Preventing Connection Table Flooding using SYN-Cookies

To avoid filling up its connection table during SYN-flood-based Denial of Service (DoS) attacks, the CSM uses SYN-cookies, which were covered briefly in Chapter 4. With SYN-flood attacks, the attacker sets random source IP addresses in numerous SYN packets that it sends to its victim. The victim receives the SYN packet, creates an entry in its connection table, responds with a TCP SYN-ACK packet, and awaits the final ACK segment from the sender. The final segment never arrives. Thus, the victim's connection fills very quickly with incomplete TCP connection entries.

However, with SYN-cookies, instead of allocating a record for every SYN segment from its clients, the CSM sends SYN-ACK segments with carefully constructed sequence numbers generated as a hash of connection's 4-tuple, the Maximum Segment Size, and a secret that continuously changes as time goes by. The connection 4-tuple contains the source and destination IP addresses and source and destination ports. When valid clients respond to the SYN-ACK with an ACK, they will include this special sequence number, which the CSM can verify before creating the connection entry. Without SYN-cookies, the CSM creates connection entries when it receives the initial SYN packet from clients. With SYN-cookies, the CSM creates the connection when it verifies the client's ACK segment to complete the connection. Because SYN-flood attackers typically do not respond to SYN-ACK segments, the SYN-flood traffic will not flood the CSM's connection table. Figure 11-7 illustrates SYN-cookies in practice.

Figure 11.7

Figure 11-7

Using SYN-Cookies to Prevent SYN-Flood Traffic from Flooding the CSM Connection Table

Summary

In this chapter, you learned how to configure the following technologies on your content switches:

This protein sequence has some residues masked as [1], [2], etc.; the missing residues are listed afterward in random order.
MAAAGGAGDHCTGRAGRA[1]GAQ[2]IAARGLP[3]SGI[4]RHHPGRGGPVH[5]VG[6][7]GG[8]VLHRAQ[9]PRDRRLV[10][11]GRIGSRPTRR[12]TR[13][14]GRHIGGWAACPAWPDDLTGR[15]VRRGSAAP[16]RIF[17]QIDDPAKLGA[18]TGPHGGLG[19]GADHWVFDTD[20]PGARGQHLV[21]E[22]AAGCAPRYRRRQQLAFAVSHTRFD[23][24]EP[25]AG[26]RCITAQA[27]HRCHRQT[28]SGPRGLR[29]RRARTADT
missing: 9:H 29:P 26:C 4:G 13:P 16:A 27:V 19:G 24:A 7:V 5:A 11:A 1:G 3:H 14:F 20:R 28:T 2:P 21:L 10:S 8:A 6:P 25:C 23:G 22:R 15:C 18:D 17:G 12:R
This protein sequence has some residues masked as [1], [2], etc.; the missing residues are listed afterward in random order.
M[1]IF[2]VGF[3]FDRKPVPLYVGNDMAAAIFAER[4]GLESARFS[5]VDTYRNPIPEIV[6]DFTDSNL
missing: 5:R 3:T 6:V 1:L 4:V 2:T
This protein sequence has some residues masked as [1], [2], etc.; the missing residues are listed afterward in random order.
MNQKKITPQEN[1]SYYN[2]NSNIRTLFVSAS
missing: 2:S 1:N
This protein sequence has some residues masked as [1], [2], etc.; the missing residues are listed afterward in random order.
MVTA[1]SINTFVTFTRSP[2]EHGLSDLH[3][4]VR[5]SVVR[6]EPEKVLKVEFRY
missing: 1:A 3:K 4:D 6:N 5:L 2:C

• Secure Sockets Layers (SSL) Termination—You learned how to configure your CSS and CSM to terminate SSL connections on behalf of clients.

  • Firewall Load Balancing (FWLB)—You learned how to configure your CSS and CSM to distribute client traffic across multiple firewalls.

  • Virtual Private Network (VPN) Load Balancing (FWLB)—You learned how to configure your CSM to distribute client traffic across multiple VPN concentrators.

  • SYN-Cookies for SYN-Flood Protection—You learned how the CSM uses SYN-cookies to prevent SYN-flood attacks from flooding the CSM's connection table.

Content switching enables you to increase the performance of your SSL, firewall, and VPN devices, in terms of packets per second, connections per second, and bandwidth. You can also increase the scalability of these devices with content switching technologies.

Review Questions

  1. What sticky configuration should you perform in an SSL termination environment?

  2. What is the purpose of HTTP header insertion and URL rewriting?

  3. What is the purpose of IP reverse-sticky?

  4. Why should you "sandwich" your firewalls with content switches when performing FWLB?

  5. In Example 11-12, why should you configure source IP address hashing on incoming requests and destination hashing on requests initiated by the web servers?

  6. How would you apply reverse-sticky in the single-CSM example in Example 11-14?

Recommended Reading

Chandra Kopparapu, Load Balancing Servers, Firewalls, and Caches. Wiley, 2002

RFC 2402. "IP Authentication Header, IETF." http://www.ietf.org/rfc/rfc2402.txt, 1998

RFC 2406. "IP Encapsulating Security Payload (ESP)." IETF, http://www.ietf.org/rfc/rfc2406.txt, 1998

RFC 2409. "The Internet Key Exchange (IKE)." IETF, http://www.ietf.org/rfc/rfc2409.txt, 1998

Copyright © 2007 Pearson Education. All rights reserved.

l>

Learn more about this topic

 
Join the Network World communities on Facebook and LinkedIn to comment on topics that are top of mind.
Related:

Copyright © 2008 IDG Communications, Inc.

1 2 3 4 Page 4
Page 4 of 4
SD-WAN buyers guide: Key questions to ask vendors (and yourself)